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Re: Question about version numbers.

From: stremler
Subject: Re: Question about version numbers.
Date: 7 Nov 2001 18:24:35 GMT
User-agent: tin/1.4.2-20000123 ("Polish") (UNIX) (SunOS/5.8 (sun4u))

Greg A. Woods <address@hidden> wrote:
> [ On , November 6, 2001 at 19:39:21 (GMT), address@hidden wrote: ]
>> Subject: Re: Question about version numbers.
>> How can I get the last-set tag, plus delta from that tag, into my
>> development code?
> I'm not sure what you mean here.  Sounds like all you need do is run
> "cvs update"!

Um, no.

Since The Authorities That Be have declared that using CVS/RCS numbers
is Bad Practice, what are the alternatives?  "Use Tags" we are told,
"That Is The Way You Idiots Should Do It Anyway".

So we use tags. They don't help, because we don't develop in an exported
tree. Ever. We also don't develop in just one branch.

And, all too often (but not often enough to make it worthwhile checking
for first or routinely), someone ends up working in a stale branch, or
CVS gets confused and we get mixed branches and/or sticky-tags that
provides all sorts of fun with inconsistent state. Stuff that would
stand out if, embedded in the file, was the last-set tag and the delta.

>> The $Name$ keyword only works with an export, so far as I can tell. 
> Yes, as it should....  You do not really want to expand $Name into
> working directories.  It's meant to be an indication of a frozen
> release.

But I don't work with frozen releases. I make 'em, export 'em, and then
move on. 

I /do/ want to have a way to look at the file and *see* what was the
latest tag, and how many changes have been made since then, when all
I have is someone bringing me a printout of the code they're having
a problem with. (Or if I sit down at their machine, and start looking
at what they're working with. Since it's not my machine or account, 
using the cvs commands to investigate isn't practical.)

I can indicate /frozen/ releases with appropriate naming conventions,
which will magically solve all of my problems *anyway*, right? 

>> Something along the lines of a $Branch$ and $Tag$ keyword (that might
>> expand to something like $Branch:$ and $Tag: cvs1-9$) would 
>> be nice...
> If your tag naming scheme is flexible and complete enough there's no
> need for such additional features.

It doesn't matter how flexible my scheme is when I have to jump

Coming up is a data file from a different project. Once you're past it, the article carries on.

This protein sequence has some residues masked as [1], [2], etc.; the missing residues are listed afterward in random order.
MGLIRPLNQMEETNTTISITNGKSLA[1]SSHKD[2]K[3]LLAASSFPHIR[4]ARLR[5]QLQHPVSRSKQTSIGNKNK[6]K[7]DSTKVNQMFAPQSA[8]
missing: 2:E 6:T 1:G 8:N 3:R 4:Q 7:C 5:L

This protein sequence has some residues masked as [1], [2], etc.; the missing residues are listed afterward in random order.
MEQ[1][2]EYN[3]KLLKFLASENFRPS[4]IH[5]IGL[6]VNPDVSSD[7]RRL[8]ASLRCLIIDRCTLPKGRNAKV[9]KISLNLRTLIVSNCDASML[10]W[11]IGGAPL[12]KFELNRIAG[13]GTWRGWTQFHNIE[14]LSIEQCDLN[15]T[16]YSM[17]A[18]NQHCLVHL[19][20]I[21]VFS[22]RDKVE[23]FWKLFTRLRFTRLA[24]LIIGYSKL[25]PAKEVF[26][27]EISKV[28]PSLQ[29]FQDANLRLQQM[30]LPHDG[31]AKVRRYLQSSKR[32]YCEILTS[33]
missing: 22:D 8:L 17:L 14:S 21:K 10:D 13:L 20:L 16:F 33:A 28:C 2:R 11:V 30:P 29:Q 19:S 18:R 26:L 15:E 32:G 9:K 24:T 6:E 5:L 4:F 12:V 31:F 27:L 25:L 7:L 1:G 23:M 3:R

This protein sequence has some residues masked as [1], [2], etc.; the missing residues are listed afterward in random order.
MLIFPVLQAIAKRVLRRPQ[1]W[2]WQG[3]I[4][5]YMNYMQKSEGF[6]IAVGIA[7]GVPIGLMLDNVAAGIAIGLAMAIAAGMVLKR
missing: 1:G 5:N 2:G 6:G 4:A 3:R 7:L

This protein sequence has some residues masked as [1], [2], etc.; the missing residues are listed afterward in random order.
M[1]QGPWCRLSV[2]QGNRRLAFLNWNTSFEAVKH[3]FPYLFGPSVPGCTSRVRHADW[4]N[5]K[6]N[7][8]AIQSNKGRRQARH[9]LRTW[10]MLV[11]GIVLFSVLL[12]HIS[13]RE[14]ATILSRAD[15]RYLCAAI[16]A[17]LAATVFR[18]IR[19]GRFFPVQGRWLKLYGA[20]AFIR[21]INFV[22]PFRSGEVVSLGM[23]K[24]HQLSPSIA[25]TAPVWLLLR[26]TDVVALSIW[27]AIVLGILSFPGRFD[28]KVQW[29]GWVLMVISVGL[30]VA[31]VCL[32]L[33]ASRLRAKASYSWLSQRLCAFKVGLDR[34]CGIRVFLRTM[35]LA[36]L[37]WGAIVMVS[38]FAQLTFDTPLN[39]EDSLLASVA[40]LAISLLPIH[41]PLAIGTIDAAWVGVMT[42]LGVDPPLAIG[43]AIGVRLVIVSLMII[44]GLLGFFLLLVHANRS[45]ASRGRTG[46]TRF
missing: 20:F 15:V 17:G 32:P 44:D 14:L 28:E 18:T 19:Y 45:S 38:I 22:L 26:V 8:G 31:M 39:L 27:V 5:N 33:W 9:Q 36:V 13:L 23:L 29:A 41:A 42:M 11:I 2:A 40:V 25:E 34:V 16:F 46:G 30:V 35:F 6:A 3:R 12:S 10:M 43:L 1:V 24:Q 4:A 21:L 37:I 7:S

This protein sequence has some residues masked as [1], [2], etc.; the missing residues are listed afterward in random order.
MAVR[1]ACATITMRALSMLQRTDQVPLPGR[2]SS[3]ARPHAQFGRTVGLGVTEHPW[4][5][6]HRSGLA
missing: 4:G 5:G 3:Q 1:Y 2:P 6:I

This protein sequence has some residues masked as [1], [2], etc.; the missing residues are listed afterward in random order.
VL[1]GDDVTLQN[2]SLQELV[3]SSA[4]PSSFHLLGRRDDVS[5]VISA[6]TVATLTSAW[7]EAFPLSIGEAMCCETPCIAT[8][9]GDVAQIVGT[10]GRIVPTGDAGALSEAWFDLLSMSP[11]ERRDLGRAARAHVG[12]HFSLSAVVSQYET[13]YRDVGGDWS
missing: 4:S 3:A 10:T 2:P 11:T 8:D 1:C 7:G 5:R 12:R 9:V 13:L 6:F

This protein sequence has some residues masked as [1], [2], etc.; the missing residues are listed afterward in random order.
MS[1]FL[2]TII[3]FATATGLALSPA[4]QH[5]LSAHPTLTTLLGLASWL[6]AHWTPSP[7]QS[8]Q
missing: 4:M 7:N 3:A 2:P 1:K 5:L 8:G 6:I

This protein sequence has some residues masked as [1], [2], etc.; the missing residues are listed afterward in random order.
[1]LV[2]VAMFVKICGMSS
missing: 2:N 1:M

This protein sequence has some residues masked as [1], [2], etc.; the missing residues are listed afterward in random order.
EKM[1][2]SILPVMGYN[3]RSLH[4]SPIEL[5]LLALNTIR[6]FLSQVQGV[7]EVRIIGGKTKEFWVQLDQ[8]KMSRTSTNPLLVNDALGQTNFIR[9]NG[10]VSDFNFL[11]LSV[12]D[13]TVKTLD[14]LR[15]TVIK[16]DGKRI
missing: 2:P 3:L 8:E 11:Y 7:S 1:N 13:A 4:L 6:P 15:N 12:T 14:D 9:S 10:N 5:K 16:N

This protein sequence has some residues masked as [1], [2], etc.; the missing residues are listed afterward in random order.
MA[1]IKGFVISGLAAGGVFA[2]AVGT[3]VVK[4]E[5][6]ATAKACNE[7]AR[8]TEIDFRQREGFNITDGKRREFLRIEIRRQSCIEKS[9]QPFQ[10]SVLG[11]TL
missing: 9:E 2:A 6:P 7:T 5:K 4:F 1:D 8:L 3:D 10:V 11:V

through hoops to find out what I want to know. (Hm. A $Tag$ should
expand to something like "$Tag: cvs1-9:$ to provide delta
information.  That is, if there isn't a better way.)

Worse, some of the folks using the same tree -- some of them newbies to
CVS -- can't see the tags, and get confused about which branch they're
supposed to be working in.  (And no, I can't train, discipline, or
even shout at these people. Which is okay, because this isn't a continual
problem -- only occassional, but annoying nonetheless.)

> Most of this keyword expansion business is highly over-rated anyway.
> All you really need and want are the revision Id nubmers themselves and

It Has Been Declared That Revision ID Numbers Are Not Meant For Humans.

> from there you can always deduce everything else that's relevant by
> using them as an index into the "cvs log" output for the given file.

So shall I go back to putting $Log$ into the source files?

Oh, wait, that's not kosher either.

Deducing everything that's relevent through five minutes of using
cvs status and cvs log is four minutes and fifty-five seconds of
wasted time.  I'm certainly not going to be able to make that fly
with a developer who still isn't comfortable with 'cvs commit'.

> If you think you need tags expanded in your working directories then
> there's something seriously wrong with your overall software development
> process.

Yeah, we're using CVS. If we had a REAL software development process,
we'd be using a proprietary, commercial version control system mandated
by management, over the protestations of the developers, but with backing 
to have training for all developers and to enforce Good Behavior.

Alas, that's not the case.

The software development process I'm in may not be great, but it's
better than a lot, and especially, it's better than before (which 
was Version Control Using PKZip[tm]).  Waving you hands and saying
that "desiring feature X means that you're doing something wrong"
*may* be correct, but it's not useful.

If CVS is so constraining on software development processes, they why
doesn't the Cederqvist manual specify a software development process
that *does* work with CVS?

      "Why yesh offisher I've been drinking but thatsh wash owersh ago."
  Stewart John Stremler                            address@hidden

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